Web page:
And so it came to pass I rented a push mower and on one of the hottest days of the year, stepped out into the bushland, and cranked it up. Let’s face it, even on the very best days, mowing is tedious and mind numbing work. With the mercury rising steadily and the yellow flies attacking, it was pretty hellish just walking off the porch. Yet what is is what must be, and the task at hand, however hard, was just merely hard, not impossible.

 

Even though it flooded here from last September until two weeks ago, there was more dust than I could believe possible. The grass was tall, but it didn’t seem overly tough. The last week or so saw temps in the upper 90’s for most of every day, and triple digit heat for three days in a row. Even though I got started before seven in the morning, the dew was all dried up, and blown away. It was like mowing dead grass things were so dry.

 

The yellow flies seemed oblivious to the cloud of dust. Normally aggressive to the extreme, they were even worse yesterday. I actually plucked two of them off my face as I was mowing. They tried to dig in and bite even as they were crushed to death. I took a couple of hits on my neck as well. I look like an anti-vaxxer in a measles epidemic.

 

Yet in this world of back and forth motion, reasonless harvest of grass tops, my mind begins to wander. If the world ended, yet there was a need for shorter grass, by what method might this be achieved? In the story of the Stubs, livestock is extinct, and gasoline isn’t far from it. Someone might reinvent the scythe or perhaps some other device. The story takes front and center in my mind; what would will we have to reinvent when the lights go out for the last time?

Humans lived for thousands of years without air conditioning or any sort of heating, and they likely could continue to do so. Yet with children today staying inside more than outside, I wonder if a generation raised on video games and screen could survive a world where the inside and outside temperatures were nearly the same. Of course, the return to a more natural world would be a return to a world more closely associated with natural law; those who do not adapt will die.

With the leftovers from civilization, those who remain can mimic the past for a while but what happens when something needed, and made of metal, breaks? Certainly, there would be enough steel to forge a new part but who would have the skill? How long would it take to develop this skill? Where would the tools be found to hone the craft?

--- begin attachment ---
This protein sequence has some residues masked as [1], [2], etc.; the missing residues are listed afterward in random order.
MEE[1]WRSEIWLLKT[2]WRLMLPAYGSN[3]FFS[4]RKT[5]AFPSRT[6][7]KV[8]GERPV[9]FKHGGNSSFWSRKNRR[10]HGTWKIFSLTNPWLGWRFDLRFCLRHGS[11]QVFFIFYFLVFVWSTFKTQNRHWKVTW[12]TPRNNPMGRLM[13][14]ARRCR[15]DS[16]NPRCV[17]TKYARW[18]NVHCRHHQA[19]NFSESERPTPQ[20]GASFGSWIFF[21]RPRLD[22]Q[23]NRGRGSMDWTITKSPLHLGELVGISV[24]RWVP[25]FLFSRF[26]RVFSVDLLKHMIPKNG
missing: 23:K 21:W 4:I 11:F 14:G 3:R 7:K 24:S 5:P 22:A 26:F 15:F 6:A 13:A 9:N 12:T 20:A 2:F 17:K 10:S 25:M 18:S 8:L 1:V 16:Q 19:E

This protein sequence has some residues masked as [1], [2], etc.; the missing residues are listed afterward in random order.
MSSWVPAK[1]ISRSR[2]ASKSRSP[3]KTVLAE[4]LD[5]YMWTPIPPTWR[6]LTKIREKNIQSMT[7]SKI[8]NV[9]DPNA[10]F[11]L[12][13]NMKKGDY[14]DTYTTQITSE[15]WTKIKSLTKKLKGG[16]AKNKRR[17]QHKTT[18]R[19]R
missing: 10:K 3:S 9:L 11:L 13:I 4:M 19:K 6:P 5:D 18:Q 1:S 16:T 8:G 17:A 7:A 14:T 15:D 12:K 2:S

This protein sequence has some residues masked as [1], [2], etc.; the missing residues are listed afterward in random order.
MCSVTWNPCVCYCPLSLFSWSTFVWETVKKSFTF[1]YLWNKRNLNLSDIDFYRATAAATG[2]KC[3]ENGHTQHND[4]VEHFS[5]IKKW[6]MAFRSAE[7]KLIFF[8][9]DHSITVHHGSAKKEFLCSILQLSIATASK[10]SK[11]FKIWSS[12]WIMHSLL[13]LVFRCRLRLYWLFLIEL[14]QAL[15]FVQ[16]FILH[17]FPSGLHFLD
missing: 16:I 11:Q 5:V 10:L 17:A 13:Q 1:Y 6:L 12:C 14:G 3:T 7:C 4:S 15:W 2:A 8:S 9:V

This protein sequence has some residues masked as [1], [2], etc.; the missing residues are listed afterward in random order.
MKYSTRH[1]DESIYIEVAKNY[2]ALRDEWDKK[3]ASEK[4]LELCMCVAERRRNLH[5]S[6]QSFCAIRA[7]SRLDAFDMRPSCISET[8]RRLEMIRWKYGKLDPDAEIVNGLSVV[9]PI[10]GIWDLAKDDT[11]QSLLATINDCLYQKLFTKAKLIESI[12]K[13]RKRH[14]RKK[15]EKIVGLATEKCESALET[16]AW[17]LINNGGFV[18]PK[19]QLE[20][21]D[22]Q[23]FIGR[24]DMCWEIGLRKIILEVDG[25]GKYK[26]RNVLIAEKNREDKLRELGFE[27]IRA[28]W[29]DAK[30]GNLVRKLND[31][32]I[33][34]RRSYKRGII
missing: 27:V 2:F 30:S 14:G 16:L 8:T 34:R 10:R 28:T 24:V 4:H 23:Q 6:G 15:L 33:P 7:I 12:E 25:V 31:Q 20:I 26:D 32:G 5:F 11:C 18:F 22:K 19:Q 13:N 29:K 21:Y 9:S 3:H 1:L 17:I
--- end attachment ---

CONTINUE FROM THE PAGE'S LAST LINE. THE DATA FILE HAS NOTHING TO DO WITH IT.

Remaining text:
The mower bogs and I back away, move forward again, back away, ironing the lawn until it is flat. The yellow flies are like being shot at with pellet gun and the sun begins to crank up. I can feel real heat very early in the day. I need to get a mower with a bag so all this stuff can be composted.

The colony at Pine View, would have to garden, compost, find ways to store food, and keep seed for the next year’s planting. The lonely survivors would fish in streams and rivers that would be, in time, clean enough to drink from. Could they reinvent smoked or salted fish? Here in Brooks County, could they eventually bring enough salt in from the coast, seventy miles away, to make the trip worth it? How many people, given success and time, would have to break off and form another camp? But first they have to survive themselves.

 

There’s a very short list of wildlife that survived the Stubs; alligators, fish, turtles, small birds, and beavers. All livestock animas are extinct. Deer, raccoons, opossums, and turkey are all gone. Snakes survived, and so did rats. There are a few hawks, and crows, but they are scare. Cats and dogs didn’t make it.

I’m halfway through the front part of the yard when I realize that the one hundred or so people I have might not survive after the first generation Post Stub. Maybe the second generation, for the first would still had enough of the time that was to make it, perhaps. Maybe it would be a slow enough transition. Deep in the forests where there are no people, and therefore no Stubs, some wildlife would survive, and thrive. The world of humans is confined to a small camp in what was once the Southeastern United States, and they are few.

 

It takes a while to finish but at last the task is done. The heat and dust are unbearable, and I wonder at what point we human could endure a new world, especially if there was no other choice. Speculation and a mower is all I have, and some time to think about it. I just hope I never have to put any of it to the test if the lights go out for good.

 

Take Care,

Mike

We Shouldn’t Be Here

When I was a little kid, five or six years old, maybe, in the first grade, there was a drainage pipe that ran beside the school. One day it rained like hell, and the water was firing through that pipe like a herd of cows through a chute.  We threw sticks in the water in front of the pipe then raced to the other side to watch them reappear again. I wanted to go in. I thought if I did, it would disrupt the illusion. You see, decades before the movie “The Matrix” I had this deep seeded suspicion that life was some sort of staged production, an experiment of some kind, and that we kids were the subjects of it. I thought about stepping out in front of a bus, and if I did, the curtain would come down, and the falsified life would be revealed.